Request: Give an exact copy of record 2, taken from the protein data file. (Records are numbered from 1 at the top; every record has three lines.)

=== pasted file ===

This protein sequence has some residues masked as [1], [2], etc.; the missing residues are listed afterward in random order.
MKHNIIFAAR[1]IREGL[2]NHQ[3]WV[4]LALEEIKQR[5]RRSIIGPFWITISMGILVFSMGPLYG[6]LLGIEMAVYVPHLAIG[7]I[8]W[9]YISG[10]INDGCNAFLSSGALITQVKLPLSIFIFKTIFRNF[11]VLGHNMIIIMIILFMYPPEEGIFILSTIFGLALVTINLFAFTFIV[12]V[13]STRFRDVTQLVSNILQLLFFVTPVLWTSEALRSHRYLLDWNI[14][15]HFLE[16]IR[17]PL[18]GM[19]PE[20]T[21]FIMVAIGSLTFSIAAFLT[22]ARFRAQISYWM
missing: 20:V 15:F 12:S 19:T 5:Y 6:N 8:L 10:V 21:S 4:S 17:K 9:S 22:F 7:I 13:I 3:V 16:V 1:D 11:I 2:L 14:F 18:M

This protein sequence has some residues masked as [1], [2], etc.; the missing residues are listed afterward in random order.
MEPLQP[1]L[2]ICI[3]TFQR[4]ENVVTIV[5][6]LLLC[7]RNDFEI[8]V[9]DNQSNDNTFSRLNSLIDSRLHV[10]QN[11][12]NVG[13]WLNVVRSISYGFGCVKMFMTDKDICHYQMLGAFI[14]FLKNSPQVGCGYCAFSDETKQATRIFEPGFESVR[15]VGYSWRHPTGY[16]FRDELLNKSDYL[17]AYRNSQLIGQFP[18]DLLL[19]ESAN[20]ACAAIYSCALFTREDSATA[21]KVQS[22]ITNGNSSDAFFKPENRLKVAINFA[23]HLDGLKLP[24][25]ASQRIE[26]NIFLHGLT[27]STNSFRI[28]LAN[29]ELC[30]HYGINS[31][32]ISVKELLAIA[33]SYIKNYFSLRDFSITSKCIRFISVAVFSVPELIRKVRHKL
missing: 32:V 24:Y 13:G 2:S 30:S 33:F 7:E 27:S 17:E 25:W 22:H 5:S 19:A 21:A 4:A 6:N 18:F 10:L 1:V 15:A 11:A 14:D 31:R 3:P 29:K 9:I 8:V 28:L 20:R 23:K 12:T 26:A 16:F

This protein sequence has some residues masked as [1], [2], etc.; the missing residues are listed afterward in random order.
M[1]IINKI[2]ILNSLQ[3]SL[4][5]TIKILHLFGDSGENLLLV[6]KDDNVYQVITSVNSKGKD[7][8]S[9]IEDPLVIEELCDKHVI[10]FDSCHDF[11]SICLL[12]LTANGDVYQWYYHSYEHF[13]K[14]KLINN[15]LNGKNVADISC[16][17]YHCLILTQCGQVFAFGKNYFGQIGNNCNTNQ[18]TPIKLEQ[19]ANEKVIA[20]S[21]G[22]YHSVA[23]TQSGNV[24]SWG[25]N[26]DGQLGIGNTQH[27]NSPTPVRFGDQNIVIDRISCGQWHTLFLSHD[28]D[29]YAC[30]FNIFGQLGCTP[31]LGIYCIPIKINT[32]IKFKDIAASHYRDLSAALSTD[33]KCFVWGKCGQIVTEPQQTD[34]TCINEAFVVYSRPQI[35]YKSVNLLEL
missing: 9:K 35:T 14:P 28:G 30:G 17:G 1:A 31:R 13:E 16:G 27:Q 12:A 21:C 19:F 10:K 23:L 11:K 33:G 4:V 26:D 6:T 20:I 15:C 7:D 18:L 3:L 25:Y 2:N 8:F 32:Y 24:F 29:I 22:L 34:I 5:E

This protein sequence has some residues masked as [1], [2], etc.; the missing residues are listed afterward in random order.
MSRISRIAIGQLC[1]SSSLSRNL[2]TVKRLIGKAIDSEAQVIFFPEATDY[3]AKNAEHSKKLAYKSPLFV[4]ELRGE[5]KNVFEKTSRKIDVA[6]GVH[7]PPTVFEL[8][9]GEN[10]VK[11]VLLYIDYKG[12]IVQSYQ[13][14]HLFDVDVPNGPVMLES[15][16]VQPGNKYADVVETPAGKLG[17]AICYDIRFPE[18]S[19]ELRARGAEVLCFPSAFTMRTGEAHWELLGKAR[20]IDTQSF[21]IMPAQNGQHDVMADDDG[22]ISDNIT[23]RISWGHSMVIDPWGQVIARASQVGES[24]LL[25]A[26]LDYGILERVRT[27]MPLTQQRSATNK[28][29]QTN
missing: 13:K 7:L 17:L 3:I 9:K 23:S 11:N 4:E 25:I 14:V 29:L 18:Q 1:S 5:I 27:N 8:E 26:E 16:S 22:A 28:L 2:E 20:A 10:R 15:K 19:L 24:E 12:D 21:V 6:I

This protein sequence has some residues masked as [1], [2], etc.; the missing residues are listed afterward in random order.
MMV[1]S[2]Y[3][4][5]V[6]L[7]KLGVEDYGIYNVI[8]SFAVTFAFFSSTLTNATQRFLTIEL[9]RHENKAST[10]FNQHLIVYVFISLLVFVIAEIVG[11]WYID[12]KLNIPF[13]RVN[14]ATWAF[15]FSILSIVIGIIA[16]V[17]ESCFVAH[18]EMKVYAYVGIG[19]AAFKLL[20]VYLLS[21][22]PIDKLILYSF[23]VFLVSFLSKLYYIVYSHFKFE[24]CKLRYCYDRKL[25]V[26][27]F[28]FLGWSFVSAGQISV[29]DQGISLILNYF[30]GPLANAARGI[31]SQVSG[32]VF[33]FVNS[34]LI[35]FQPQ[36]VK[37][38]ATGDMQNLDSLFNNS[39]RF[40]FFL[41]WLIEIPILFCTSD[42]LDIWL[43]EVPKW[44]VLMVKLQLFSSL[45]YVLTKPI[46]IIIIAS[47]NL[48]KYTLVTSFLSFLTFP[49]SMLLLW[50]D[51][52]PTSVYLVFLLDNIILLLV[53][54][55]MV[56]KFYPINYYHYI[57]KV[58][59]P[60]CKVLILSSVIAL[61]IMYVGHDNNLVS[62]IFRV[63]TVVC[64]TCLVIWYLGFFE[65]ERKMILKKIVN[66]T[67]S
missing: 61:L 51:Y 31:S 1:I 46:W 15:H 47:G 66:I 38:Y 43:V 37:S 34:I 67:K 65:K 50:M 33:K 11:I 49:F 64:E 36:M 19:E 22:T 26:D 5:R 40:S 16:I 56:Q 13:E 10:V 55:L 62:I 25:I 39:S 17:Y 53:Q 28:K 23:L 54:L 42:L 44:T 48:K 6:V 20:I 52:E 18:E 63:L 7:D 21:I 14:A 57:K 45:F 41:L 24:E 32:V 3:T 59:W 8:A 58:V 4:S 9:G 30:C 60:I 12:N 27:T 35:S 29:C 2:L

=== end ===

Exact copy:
This protein sequence has some residues masked as [1], [2], etc.; the missing residues are listed afterward in random order.
MEPLQP[1]L[2]ICI[3]TFQR[4]ENVVTIV[5][6]LLLC[7]RNDFEI[8]V[9]DNQSNDNTFSRLNSLIDSRLHV[10]QN[11][12]NVG[13]WLNVVRSISYGFGCVKMFMTDKDICHYQMLGAFI[14]FLKNSPQVGCGYCAFSDETKQATRIFEPGFESVR[15]VGYSWRHPTGY[16]FRDELLNKSDYL[17]AYRNSQLIGQFP[18]DLLL[19]ESAN[20]ACAAIYSCALFTREDSATA[21]KVQS[22]ITNGNSSDAFFKPENRLKVAINFA[23]HLDGLKLP[24][25]ASQRIE[26]NIFLHGLT[27]STNSFRI[28]LAN[29]ELC[30]HYGINS[31][32]ISVKELLAIA[33]SYIKNYFSLRDFSITSKCIRFISVAVFSVPELIRKVRHKL
missing: 32:V 24:Y 13:G 2:S 30:S 33:F 7:E 27:S 17:E 25:W 22:H 5:S 19:A 21:A 4:A 6:N 18:F 10:L 1:V 15:A 11:A 14:D 31:R 3:P 29:K 9:I 8:V 28:L 20:R 23:K 12:T 26:A 16:F